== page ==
He had loan spells at Internazionale and Estudiantes but England, sadly, never got to see his true greatness.
GABRIELE AMBROSETTI | From Vicenza | £6.2m | 1999
Gabriele Ambrosetti was dubbed “the Italian Ryan Giggs” by Gianluca Vialli upon signing for Chelsea in 1999.
He only spent one year at Stamford Bridge, though, making just 23 appearances for the Blues before spending the next three seasons out on loan..
Chelsea ultimately let him go for free to Piacenza, in 2003. He never regained the form that convinced Chelsea to sign him.
CHRIS SUTTON | From Blackburn | £10m | 1999
Chelsea beat Tottenham, Arsenal and Aston Villa to the £10m signing of Chris Sutton from relegated Blackburn Rovers in 1999. Sutton was a Premier League champion and an England international but he struggled throughout his time in west London.
The fee was the third highest paid between English clubs, falling just below Alan Shearer’s transfer from Blackburn to Newcastle United and Dwight Yorke’s move from Aston Villa to Manchester United.
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Sutton scored only three goals for Chelsea, with one coming against Skonto Riga, and another against third division Hull City.
He was sold within the year and Chelsea brought in Jimmy Floyd Hasselbaink and Eidur Gudjohnsen to replace him. Sutton revitalised his career at Celtic, while Chelsea also went on to bigger and better things.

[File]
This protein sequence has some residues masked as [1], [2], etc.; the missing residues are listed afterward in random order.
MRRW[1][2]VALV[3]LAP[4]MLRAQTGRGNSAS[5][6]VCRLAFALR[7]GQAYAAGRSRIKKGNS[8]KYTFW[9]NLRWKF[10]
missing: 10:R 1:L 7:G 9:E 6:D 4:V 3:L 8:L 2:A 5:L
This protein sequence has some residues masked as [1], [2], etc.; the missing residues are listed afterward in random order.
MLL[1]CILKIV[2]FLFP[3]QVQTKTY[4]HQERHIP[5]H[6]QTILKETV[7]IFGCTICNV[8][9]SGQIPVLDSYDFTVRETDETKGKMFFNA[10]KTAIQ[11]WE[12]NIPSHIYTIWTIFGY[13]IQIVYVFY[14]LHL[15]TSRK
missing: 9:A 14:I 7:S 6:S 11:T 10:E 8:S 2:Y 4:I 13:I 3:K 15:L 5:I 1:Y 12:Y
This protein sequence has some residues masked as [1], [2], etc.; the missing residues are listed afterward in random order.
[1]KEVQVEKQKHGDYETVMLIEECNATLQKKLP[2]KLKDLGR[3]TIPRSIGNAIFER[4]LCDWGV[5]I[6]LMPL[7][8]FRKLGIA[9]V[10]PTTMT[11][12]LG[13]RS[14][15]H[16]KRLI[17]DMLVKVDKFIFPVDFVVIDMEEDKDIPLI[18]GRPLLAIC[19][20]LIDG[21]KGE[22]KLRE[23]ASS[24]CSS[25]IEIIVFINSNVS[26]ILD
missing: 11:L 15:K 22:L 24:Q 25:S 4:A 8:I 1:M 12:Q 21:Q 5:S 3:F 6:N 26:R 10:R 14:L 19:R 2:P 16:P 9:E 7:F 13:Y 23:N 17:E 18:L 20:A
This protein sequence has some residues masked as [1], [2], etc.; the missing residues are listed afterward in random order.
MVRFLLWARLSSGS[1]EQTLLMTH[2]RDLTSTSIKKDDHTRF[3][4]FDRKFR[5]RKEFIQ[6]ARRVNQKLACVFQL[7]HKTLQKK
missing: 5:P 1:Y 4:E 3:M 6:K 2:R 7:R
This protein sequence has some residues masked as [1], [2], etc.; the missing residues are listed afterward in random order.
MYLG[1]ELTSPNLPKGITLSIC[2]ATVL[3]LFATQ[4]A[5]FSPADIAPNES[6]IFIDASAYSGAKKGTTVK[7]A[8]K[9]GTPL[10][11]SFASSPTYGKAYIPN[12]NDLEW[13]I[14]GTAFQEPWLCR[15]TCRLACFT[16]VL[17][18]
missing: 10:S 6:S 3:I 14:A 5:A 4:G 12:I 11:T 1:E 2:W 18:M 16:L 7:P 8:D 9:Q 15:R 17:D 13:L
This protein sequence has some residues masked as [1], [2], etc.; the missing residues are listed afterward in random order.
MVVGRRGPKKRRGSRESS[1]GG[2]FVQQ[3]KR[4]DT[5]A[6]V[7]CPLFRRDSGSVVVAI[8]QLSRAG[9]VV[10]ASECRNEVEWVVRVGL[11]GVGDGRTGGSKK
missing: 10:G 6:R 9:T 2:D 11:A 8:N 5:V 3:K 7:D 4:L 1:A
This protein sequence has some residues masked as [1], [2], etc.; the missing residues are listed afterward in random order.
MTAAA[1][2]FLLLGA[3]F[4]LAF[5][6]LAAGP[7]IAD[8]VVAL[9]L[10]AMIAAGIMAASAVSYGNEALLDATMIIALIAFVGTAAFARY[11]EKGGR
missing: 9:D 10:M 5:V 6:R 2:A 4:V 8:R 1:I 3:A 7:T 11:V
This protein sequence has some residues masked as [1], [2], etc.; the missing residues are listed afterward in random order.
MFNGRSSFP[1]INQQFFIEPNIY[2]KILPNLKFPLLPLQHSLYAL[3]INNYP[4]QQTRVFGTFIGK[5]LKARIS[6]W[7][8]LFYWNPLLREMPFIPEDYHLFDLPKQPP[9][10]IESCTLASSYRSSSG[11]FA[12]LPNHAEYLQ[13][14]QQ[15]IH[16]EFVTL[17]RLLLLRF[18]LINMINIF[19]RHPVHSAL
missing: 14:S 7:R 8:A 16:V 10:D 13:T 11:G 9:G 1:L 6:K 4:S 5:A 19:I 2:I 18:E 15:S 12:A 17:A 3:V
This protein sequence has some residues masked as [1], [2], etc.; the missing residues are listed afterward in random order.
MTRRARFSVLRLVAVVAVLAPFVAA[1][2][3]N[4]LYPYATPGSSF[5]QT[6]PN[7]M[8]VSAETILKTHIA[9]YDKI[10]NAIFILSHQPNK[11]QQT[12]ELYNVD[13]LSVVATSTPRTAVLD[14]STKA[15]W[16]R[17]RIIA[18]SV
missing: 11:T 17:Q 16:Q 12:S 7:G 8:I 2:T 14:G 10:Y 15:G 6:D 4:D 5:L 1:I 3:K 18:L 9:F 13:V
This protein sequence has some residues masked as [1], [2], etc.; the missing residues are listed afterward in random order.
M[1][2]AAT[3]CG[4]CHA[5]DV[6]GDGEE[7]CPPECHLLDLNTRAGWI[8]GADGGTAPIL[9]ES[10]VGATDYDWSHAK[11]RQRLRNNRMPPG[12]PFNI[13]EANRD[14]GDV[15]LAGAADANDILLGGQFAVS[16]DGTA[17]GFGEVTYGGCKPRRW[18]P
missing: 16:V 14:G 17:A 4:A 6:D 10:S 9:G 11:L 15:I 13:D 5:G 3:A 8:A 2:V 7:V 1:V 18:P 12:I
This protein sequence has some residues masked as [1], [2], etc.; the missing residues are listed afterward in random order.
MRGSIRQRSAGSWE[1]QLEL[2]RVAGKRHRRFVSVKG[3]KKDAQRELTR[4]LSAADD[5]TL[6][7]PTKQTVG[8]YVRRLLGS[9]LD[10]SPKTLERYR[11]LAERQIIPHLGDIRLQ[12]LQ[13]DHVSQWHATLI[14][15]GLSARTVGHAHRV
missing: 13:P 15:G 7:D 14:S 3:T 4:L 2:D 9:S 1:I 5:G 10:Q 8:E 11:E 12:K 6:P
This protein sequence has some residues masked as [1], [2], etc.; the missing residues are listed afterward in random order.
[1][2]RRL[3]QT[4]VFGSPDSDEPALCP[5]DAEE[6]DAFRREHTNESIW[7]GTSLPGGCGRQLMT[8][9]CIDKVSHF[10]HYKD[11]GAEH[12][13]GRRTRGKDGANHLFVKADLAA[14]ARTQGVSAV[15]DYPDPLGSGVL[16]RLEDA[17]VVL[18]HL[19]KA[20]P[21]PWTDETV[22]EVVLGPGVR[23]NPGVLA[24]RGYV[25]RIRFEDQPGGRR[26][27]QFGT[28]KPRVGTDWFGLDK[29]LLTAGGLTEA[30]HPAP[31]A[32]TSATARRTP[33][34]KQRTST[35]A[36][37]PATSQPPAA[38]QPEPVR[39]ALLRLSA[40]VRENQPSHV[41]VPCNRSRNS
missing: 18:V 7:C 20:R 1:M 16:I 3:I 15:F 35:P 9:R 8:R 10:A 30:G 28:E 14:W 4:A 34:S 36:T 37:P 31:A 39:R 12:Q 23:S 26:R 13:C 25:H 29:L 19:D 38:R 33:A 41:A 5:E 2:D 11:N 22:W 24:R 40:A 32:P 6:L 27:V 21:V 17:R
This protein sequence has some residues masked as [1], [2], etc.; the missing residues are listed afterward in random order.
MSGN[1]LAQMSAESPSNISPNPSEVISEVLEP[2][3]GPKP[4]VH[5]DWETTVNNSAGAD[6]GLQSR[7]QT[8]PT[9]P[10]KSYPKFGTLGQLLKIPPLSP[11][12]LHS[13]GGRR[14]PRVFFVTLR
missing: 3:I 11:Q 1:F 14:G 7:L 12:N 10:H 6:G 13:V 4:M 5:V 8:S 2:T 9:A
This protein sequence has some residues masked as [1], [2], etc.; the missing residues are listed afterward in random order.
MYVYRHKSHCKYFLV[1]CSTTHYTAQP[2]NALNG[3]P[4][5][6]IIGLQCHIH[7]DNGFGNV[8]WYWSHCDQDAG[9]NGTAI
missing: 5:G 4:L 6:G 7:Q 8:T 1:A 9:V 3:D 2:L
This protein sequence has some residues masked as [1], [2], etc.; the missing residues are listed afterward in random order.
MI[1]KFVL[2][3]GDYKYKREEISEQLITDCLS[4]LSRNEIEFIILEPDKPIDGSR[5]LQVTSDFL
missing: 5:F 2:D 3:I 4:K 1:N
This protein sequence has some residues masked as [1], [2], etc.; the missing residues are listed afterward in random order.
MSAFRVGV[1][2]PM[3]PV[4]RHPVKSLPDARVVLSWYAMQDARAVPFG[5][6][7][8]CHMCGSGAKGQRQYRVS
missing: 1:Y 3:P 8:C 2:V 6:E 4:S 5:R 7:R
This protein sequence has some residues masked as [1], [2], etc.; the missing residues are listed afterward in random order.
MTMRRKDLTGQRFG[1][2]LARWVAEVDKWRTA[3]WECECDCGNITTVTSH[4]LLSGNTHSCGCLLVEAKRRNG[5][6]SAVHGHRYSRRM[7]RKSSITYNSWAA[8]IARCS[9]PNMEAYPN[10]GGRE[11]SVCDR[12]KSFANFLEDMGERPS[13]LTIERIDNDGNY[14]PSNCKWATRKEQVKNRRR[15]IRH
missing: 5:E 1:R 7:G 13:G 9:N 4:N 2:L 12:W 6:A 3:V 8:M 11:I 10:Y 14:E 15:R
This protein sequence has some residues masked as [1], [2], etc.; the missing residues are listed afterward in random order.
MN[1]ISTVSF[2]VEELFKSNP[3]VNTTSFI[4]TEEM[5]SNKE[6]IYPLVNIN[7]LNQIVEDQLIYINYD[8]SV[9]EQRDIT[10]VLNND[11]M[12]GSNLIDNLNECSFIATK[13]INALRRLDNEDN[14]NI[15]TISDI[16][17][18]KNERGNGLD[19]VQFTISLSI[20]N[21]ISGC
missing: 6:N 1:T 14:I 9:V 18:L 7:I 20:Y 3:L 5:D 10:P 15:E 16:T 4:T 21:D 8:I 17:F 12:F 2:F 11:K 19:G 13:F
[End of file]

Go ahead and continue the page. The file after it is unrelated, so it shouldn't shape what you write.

MARIO STANIC | From Parma | £5.6m | 2000
Mario Stanic was unveiled alongside both Hasselbaink and Gudjohnsen but he didn’t go on to secure the same legendary status as the other two.
The Croat started his Chelsea with a wonder-goal, scoring with a stunning 35-yard volley against West Ham United on the opening day of the 2000-01 Premier League season.
However, he subsequently suffered an injury against Aston Villa that would keep him out for five months and he ended up being plagued by fitness problems before eventually being forced to retire at the age of 32.
ROBERT FLECK | From Norwich | £2.1m | 1992
Robert Fleck was a Norwich City hero but his exit from the club was controversial as the Canaries were outraged after he missed a photoshoot to talk to Chelsea in London.
Chelsea blew their budget of £2.1m on a man that they believe that could fire them to league success for the first time in decades. Upon bringing in Fleck, Ian Porterfield, the then Chelsea manager said: “It’s a great deal for us.” It wasn’t.